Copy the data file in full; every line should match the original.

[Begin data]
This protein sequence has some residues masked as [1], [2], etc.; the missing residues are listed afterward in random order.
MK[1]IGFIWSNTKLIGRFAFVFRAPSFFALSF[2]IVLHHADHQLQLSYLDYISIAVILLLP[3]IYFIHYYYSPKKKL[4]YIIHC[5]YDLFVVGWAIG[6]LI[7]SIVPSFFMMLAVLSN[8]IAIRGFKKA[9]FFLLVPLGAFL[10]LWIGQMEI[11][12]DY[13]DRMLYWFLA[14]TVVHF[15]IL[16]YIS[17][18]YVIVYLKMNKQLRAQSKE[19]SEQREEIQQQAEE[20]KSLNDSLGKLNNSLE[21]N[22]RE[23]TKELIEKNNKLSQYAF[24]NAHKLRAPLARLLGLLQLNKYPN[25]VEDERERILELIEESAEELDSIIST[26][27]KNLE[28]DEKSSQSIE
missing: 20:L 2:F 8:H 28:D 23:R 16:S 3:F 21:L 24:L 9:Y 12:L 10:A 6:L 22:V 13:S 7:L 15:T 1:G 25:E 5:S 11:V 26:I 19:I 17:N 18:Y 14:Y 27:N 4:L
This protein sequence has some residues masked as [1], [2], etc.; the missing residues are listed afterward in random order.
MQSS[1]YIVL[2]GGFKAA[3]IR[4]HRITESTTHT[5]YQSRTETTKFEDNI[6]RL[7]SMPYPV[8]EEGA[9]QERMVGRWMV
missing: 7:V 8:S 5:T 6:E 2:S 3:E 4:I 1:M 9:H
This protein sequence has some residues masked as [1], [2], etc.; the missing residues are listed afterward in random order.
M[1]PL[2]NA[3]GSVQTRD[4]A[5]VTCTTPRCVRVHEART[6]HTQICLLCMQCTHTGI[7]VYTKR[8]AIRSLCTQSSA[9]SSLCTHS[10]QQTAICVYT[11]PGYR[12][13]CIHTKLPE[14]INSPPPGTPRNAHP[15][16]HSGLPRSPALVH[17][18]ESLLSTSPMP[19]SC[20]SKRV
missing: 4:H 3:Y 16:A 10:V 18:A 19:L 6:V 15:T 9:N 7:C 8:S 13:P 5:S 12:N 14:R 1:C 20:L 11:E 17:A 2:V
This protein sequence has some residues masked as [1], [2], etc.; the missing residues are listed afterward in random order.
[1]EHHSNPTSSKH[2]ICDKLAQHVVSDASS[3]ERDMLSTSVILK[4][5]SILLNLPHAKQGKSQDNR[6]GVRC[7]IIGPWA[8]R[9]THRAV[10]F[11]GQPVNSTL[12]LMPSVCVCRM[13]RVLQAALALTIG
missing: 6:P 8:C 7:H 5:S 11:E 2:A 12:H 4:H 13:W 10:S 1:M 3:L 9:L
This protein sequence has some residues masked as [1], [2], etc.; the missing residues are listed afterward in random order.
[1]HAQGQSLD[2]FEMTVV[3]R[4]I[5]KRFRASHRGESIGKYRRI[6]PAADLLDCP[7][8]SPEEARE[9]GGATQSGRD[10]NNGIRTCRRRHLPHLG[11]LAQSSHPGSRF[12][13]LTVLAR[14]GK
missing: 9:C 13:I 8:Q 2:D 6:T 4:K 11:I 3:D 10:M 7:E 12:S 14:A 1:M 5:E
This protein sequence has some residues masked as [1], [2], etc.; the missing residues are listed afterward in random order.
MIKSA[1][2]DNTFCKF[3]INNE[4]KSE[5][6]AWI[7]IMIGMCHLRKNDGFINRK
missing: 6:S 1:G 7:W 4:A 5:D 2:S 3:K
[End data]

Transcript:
This protein sequence has some residues masked as [1], [2], etc.; the missing residues are listed afterward in random order.
MK[1]IGFIWSNTKLIGRFAFVFRAPSFFALSF[2]IVLHHADHQLQLSYLDYISIAVILLLP[3]IYFIHYYYSPKKKL[4]YIIHC[5]YDLFVVGWAIG[6]LI[7]SIVPSFFMMLAVLSN[8]IAIRGFKKA[9]FFLLVPLGAFL[10]LWIGQMEI[11][12]DY[13]DRMLYWFLA[14]TVVHF[15]IL[16]YIS[17][18]YVIVYLKMNKQLRAQSKE[19]SEQREEIQQQAEE[20]KSLNDSLGKLNNSLE[21]N[22]RE[23]TKELIEKNNKLSQYAF[24]NAHKLRAPLARLLGLLQLNKYPN[25]VEDERERILELIEESAEELDSIIST[26][27]KNLE[28]DEKSSQSIE
missing: 20:L 2:F 8:H 28:D 23:R 16:S 3:F 21:L 24:L 9:Y 12:L 10:A 6:L 22:V 13:S 7:L 15:T 1:G 25:E 5:S 11:V 26:I 19:I 17:N 18:Y 14:Y 27:N 4:L
This protein sequence has some residues masked as [1], [2], etc.; the missing residues are listed afterward in random order.
MQSS[1]YIVL[2]GGFKAA[3]IR[4]HRITESTTHT[5]YQSRTETTKFEDNI[6]RL[7]SMPYPV[8]EEGA[9]QERMVGRWMV
missing: 7:V 8:S 5:T 6:E 2:S 3:E 4:I 1:M 9:H
This protein sequence has some residues masked as [1], [2], etc.; the missing residues are listed afterward in random order.
M[1]PL[2]NA[3]GSVQTRD[4]A[5]VTCTTPRCVRVHEART[6]HTQICLLCMQCTHTGI[7]VYTKR[8]AIRSLCTQSSA[9]SSLCTHS[10]QQTAICVYT[11]PGYR[12][13]CIHTKLPE[14]INSPPPGTPRNAHP[15][16]HSGLPRSPALVH[17][18]ESLLSTSPMP[19]SC[20]SKRV
missing: 4:H 3:Y 16:A 10:V 18:A 19:L 6:V 15:T 9:N 7:C 8:S 13:P 5:S 12:N 14:R 1:C 20:L 11:E 17:A 2:V
This protein sequence has some residues masked as [1], [2], etc.; the missing residues are listed afterward in random order.
[1]EHHSNPTSSKH[2]ICDKLAQHVVSDASS[3]ERDMLSTSVILK[4][5]SILLNLPHAKQGKSQDNR[6]GVRC[7]IIGPWA[8]R[9]THRAV[10]F[11]GQPVNSTL[12]LMPSVCVCRM[13]RVLQAALALTIG
missing: 6:P 8:C 7:H 5:S 11:E 2:A 12:H 4:H 13:W 10:S 1:M 3:L 9:L
This protein sequence has some residues masked as [1], [2], etc.; the missing residues are listed afterward in random order.
[1]HAQGQSLD[2]FEMTVV[3]R[4]I[5]KRFRASHRGESIGKYRRI[6]PAADLLDCP[7][8]SPEEARE[9]GGATQSGRD[10]NNGIRTCRRRHLPHLG[11]LAQSSHPGSRF[12][13]LTVLAR[14]GK
missing: 9:C 13:I 8:Q 2:D 6:T 4:K 11:I 3:D 10:M 7:E 12:S 14:A 1:M 5:E
This protein sequence has some residues masked as [1], [2], etc.; the missing residues are listed afterward in random order.
MIKSA[1][2]DNTFCKF[3]INNE[4]KSE[5][6]AWI[7]IMIGMCHLRKNDGFINRK
missing: 6:S 1:G 7:W 4:A 5:D 2:S 3:K